Over the past couple of months, I have been working on an essay entitled “Financial Crises and the Politics of Adjustment and Reform.” It is slated to appear in the forthcoming Research Handbook for International Monetary Relations, edited by two members of the IPE@UNC team. The working draft is now available (PDF).
In lieu of the abstract, which is just descriptive, here an excerpt from the conclusion which characterizes the main lessons that I have drawn from this exercise.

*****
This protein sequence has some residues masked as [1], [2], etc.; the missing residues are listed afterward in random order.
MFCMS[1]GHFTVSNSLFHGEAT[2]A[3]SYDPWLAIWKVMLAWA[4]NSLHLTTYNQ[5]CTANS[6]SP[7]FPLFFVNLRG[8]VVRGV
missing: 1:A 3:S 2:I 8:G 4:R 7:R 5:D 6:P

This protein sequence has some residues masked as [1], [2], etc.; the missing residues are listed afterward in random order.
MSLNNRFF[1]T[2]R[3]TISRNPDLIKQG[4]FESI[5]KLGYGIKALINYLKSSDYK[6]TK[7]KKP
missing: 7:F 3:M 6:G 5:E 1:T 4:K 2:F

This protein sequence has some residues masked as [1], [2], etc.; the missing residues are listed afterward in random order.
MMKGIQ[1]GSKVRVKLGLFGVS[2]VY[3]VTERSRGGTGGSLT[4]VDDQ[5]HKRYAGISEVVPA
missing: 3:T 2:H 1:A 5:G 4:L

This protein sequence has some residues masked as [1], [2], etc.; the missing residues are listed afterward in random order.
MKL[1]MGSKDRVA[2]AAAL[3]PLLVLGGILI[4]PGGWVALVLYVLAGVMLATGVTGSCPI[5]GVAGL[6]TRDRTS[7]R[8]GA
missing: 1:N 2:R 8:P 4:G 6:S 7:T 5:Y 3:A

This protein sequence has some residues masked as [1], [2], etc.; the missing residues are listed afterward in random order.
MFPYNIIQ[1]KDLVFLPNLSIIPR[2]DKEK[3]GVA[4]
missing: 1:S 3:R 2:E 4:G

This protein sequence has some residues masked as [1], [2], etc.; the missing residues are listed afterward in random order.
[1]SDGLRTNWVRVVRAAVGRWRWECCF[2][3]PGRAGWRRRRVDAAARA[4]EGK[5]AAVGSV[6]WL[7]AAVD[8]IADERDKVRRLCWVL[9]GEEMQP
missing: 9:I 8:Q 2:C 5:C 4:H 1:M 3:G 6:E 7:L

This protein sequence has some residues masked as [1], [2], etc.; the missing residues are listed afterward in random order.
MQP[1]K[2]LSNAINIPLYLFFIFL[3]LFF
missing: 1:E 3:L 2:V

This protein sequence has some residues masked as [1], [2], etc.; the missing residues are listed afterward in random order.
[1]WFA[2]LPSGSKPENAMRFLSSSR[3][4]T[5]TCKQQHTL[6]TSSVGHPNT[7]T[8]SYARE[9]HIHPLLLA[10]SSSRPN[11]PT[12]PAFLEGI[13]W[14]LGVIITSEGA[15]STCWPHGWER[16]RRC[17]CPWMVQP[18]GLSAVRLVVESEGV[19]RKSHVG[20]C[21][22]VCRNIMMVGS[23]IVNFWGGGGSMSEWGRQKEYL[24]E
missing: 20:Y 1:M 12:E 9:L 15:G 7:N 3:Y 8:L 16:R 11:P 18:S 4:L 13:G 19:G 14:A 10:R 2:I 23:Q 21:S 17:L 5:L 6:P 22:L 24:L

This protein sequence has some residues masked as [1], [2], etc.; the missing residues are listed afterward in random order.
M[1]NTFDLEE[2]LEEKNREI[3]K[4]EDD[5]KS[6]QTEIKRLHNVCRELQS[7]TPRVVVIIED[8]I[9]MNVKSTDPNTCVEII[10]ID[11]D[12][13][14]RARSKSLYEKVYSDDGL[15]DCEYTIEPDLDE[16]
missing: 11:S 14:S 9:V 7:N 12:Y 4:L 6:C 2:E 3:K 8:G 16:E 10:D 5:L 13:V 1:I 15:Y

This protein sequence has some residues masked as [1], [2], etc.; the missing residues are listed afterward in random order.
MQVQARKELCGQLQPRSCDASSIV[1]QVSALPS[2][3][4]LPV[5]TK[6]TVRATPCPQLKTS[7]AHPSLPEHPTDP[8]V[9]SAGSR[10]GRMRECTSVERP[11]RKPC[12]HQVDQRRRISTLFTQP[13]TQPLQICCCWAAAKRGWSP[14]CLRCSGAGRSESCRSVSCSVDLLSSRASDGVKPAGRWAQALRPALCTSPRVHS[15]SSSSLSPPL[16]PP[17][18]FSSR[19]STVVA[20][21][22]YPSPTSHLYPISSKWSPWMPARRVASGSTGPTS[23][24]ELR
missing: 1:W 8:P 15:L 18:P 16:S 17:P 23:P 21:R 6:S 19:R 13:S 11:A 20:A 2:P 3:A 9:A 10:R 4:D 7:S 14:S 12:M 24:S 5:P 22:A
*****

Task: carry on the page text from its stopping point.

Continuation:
There just are not enough country-year observations available for cross-national regressions that investigate the complex, conditional, and endogenous relationships that characterize financial crisis politics. It is striking, in this regard, to observe that most of the standard references on financial crises and post-crisis politics and policy—in economics as well as in political science—are primarily qualitative in orientation (e.g. Gourevitch 1986; Eichengreen 1992; Haggard 2000b; Kindleberger 2000). The same is true of the most important new contributions to understanding the Global Financial Crisis and its political consequences (e.g. Bermeo and Pontusson 2012; Kahler and Lake 2013; Streeck and Schafer 2013). These are works which cannot, by design, test causal claims across time and space. They do, however, combine theory, history, contextual understanding, and frequently statistical data as well to make bounded inferences about the political effects of financial crises, recognizing the inherent complexity and indeterminacy of crisis situations. The result is less a comprehensive and progressive research program where findings build upon one another, and more an increasingly rich understanding of how and when financial crises affect politics.